An anomaly? Is he just confused and in need of “re-education” by some kindly Unity minister? Not at all. I was glad to find that Mitch Horowitz, the aforementioned New Thought editor, is pushing for a Big Tent approach to New Thought, as in this essay, “New Thought: Selfish or Socialist?” that also appears on Harv Bishop’s website:
Yes, New Thought has radical roots, which fit my personal ideals as a New Thought writer and seeker.
But Harvey quoted a reader who rightly — and bluntly — articulated something that might appear diametrically opposed to the “social justice” model. This New Thought seeker wrote: “If I show up at a [New Thought church] I am there for one reason and one reason only — the advancement of my personal awareness. If some minister lectures me about some politically correct utopian fantasy (you call it a world that works) I am gone.”
I want that guy at my party, too. The objectivist/ libertarian point of view is as legitimately grounded in the New Thought tradition as social radicalism.
I liked the directness of that commentator’s tone. Let’s face it: we can get very squishy when talking about social justice. Especially when some of the loudest proponents of social justice in our communities can’t be trusted to water a house plant . . .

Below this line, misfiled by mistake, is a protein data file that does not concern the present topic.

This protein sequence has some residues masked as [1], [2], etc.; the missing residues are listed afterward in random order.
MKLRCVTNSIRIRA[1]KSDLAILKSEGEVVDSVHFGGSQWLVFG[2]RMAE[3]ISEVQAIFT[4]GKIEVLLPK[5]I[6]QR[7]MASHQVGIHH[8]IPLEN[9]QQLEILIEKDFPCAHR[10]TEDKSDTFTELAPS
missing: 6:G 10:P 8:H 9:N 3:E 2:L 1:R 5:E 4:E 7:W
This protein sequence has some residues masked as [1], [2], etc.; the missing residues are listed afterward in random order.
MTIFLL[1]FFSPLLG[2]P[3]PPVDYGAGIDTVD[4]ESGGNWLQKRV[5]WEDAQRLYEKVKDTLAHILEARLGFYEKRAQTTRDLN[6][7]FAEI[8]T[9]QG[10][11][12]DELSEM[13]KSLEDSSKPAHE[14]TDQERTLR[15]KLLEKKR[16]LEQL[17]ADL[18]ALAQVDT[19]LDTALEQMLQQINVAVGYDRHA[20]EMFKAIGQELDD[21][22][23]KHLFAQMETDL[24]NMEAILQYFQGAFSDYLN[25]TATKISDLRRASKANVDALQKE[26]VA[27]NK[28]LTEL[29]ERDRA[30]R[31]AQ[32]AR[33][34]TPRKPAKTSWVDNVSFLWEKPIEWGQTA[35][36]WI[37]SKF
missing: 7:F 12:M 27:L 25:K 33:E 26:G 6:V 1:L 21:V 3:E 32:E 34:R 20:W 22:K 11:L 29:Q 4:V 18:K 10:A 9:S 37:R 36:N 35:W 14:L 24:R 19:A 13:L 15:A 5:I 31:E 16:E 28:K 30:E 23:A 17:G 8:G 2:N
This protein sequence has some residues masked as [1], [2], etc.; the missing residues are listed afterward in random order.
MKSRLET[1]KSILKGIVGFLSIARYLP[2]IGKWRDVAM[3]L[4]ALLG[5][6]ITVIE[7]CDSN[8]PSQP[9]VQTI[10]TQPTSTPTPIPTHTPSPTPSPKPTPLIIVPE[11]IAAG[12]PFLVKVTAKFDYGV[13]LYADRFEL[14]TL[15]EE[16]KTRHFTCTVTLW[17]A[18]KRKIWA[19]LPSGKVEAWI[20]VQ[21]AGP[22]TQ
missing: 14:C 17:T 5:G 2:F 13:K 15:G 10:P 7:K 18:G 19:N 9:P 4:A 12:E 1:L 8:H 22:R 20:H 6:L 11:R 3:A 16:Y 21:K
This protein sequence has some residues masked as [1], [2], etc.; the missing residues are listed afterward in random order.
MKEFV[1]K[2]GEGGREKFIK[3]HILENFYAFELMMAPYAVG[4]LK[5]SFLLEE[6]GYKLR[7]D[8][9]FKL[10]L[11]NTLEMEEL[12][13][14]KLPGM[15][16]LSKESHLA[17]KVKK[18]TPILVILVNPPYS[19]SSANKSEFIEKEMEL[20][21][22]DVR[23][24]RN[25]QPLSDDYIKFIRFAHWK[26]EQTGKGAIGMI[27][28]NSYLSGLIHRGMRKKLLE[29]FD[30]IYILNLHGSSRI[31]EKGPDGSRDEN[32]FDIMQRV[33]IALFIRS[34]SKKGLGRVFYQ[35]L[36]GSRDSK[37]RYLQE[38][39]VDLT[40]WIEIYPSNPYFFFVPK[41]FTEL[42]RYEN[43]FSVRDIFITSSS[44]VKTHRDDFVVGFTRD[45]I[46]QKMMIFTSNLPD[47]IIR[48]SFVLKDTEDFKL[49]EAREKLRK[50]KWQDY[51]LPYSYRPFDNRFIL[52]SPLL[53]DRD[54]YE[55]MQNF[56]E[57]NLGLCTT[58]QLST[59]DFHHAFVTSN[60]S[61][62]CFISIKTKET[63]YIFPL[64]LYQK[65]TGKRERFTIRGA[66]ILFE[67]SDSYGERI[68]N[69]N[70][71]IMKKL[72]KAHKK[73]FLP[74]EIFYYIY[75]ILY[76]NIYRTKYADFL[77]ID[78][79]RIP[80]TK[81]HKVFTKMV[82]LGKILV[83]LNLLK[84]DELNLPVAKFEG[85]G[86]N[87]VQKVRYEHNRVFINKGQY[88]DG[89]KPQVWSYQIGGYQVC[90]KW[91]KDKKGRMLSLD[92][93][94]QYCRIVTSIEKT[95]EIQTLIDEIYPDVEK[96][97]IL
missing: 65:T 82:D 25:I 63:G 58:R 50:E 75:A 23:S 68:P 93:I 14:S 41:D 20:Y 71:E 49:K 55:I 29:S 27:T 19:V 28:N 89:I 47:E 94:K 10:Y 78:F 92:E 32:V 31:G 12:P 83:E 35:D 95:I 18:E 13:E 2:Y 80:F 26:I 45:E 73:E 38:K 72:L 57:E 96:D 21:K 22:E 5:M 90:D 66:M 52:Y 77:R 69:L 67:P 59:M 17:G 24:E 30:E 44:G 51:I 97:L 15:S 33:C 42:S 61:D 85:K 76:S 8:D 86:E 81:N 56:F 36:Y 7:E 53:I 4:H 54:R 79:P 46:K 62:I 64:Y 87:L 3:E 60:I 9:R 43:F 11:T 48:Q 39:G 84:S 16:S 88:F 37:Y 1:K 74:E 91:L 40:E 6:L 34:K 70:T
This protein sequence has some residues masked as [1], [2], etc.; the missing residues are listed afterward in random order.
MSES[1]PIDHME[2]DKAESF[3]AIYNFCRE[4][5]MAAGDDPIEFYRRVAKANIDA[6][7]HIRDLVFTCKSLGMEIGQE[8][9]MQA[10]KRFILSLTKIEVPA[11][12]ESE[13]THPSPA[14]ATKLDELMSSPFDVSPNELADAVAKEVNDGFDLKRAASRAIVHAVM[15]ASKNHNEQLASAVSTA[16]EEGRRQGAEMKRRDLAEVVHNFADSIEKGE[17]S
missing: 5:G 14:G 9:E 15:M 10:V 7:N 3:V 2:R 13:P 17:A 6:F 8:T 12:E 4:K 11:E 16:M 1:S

Then, Mitch drops the bomb:
Seen in a certain light, the mystical teacher Neville Goddard — the New Thought figure whom I most admire — was a kind of spiritualized objectivist. [Mitch’s italics] Or perhaps I could say that Ayn Rand, the founder of philosophical objectivism, was a secularized Neville. Neville and Rand each believed, with uncompromising conviction, that the individual creates his own objective reality and circumstances. Rand saw this as a matter of personal will; Neville saw it as a matter of imagination. But both held, more or less, the same principle.
Is there a dichotomy between Neville’s radical individualism and the communal vision of Science of Getting Rich author Wallace D. Wattles, who saw New Thought as possessing an intrinsic ethic of societal betterment? Not for me. I’m skeptical toward language such as inner/outer, essence/ego, spiritual/material, which buzzes around many of our alternative spiritual communities. Not only do opposites attract, but paradoxes complete. It is in the nature of life.